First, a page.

Never has giving away more than $1 trillion been so difficult.
Republicans in Washington are on their way to a massive overhaul of the US tax code. With a package that’s heavily tilted toward wealthy individuals and large, multinational corporations, the tax plan will further exacerbate income inequality.
As if that wasn’t enough, the tax bill does a lot more, much of it having nothing to do with tax policy.
It allows drilling in the Arctic National Wildlife Refuge. It undermines renewable energy. It provides a bonus to wealthy people who send their kids to private school. It takes health care away from 13 million people.
In short, it’s bad tax policy, bad environmental policy, bad health care policy, and bad education policy – all rolled into one.
But it is only the beginning.
It also explodes the deficit. Now I want to be clear: There are times when deficit spending makes sense and there are things that are worth borrowing money for.
During a recession, it’s sound policy for the federal government to inject money into the economy for job creation and to stabilize state governments. It’s sound policy to invest in infrastructure, such as roads, bridges, railroads and airports, which are the backbone of the economy. It’s smart to invest in new technologies, innovation and communications, such as expanding access to broadband.
It is not smart, however, to yank out the credit card to give a massive handout to the super wealthy and to multinational corporations, which are already flush with cash.
And it’s not good policy to spend like a drunken sailor to benefit the already well-to-do when the economy is largely performing well. Our collective hands will be tied the next time we face an economic downturn.
Under the tax bill, rich people can avoid taxes on estates up to $22 million. That’s crazy. It’s a path toward inequality and oligarchy.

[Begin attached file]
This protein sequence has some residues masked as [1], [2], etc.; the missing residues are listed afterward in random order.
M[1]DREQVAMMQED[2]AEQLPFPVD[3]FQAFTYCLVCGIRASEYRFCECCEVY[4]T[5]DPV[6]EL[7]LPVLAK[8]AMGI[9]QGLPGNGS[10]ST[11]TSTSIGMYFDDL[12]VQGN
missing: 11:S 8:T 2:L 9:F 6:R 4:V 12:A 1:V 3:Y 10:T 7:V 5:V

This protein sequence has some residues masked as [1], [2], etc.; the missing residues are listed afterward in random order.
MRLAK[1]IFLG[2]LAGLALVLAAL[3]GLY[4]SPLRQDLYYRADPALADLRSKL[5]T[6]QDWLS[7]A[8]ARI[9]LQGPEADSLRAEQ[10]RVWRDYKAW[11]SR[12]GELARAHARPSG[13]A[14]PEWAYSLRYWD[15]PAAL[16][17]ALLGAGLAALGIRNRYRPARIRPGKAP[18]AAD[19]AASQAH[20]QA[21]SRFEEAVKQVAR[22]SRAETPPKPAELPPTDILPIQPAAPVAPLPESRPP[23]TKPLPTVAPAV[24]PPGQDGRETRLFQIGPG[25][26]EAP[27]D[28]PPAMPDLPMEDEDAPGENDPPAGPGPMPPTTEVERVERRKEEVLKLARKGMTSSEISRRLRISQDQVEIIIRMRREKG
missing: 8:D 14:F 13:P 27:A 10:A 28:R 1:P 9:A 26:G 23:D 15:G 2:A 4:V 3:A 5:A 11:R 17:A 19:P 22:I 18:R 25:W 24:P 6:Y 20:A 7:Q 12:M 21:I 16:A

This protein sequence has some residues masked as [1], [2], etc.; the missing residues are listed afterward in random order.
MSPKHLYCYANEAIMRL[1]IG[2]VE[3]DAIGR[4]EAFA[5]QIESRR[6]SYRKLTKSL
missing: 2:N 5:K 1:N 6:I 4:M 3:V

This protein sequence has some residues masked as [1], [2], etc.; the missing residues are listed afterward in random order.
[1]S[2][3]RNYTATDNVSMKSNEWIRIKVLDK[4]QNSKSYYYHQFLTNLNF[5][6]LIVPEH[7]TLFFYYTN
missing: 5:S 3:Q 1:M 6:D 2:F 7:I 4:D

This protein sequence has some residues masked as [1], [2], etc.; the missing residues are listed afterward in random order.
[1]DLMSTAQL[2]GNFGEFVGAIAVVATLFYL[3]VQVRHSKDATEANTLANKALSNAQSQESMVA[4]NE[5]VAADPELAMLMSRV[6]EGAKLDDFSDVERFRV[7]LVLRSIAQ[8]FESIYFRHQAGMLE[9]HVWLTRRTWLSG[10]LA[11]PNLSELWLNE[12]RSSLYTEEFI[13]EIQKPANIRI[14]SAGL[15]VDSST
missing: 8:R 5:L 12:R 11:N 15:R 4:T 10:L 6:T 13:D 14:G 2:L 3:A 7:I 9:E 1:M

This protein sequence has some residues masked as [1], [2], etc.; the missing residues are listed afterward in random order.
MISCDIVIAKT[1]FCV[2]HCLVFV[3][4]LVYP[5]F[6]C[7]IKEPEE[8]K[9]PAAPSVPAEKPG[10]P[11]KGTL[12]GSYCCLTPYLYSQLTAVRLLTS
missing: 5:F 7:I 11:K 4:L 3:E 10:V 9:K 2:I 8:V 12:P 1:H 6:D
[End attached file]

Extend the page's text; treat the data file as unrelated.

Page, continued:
It didn’t have to be this way. It would have been possible to develop a tax reform plan that really did help the middle class and the folks who are struggling, particularly in rural areas where the economy has been slow to recover from the recession.
But instead, Republicans opted for a giveaway to their friends.
The real sin, though, is still to come.
Republican leaders in Congress aren’t even pretending about what comes next. It’s not a wink in a nod. It’s a Snidely Whiplash–Montgomery Burns, evil movie character play for the backbone of the New Deal and Great Society.
House Speaker Paul Ryan and Senate Majority Leader Mitch McConnell have Social Security, Medicare and Medicaid in their sights.
They will use the deficit – the one that they just exploded – as an excuse to try to ram through cuts in popular, successful programs.
Social Security is a masterfully design program that helps to prevent poverty among retirees. Along with Medicare and Medicaid, it helps to ensure older people are able to live in dignity and get the care that they need.
Unless Congress takes action – no sure thing given the institution’s inability to even reauthorize health insurance for kids, build roads or pass a budget – there will be automatic cuts to Medicare and other programs.
That’s right, unless Congress acts, Republicans will get exactly what they want. I take no comfort in promises that the cuts won’t be allowed to happen.
Voters largely see right through the dodge. They don’t believe the tax bill will help them and they are likely to defend Social Security, Medicare and Medicaid with an energy our political system has not seen in recent decades.
Frankly, it’s shocking the lengths that Republicans are willing to go to give money to big businesses at the expense of actual real people.
Voters in Maine have made it clear, they want more people to have health insurance, not less. They want more investment in education, not less. They are tired of a system that’s rigged against working people and for faceless corporations.
There is an awakening happening, and it won’t end with the tax bill. When Congress comes for Medicare and Social Security – and the Republicans have said that they will – it will make the tax protests look like story time in kindergarten.
Maybe I’m wrong, and it will be impossible for voters to stay engaged with the never-ending torrent of awful coming out of Washington. But I don’t think so.
Republicans are governing like there’s no accountability, no Election Day around the corner. Isaac Newton wasn’t a politician. But he called it right: For every action, there is an equal and opposite reaction.
Hold tight: The reaction is still building.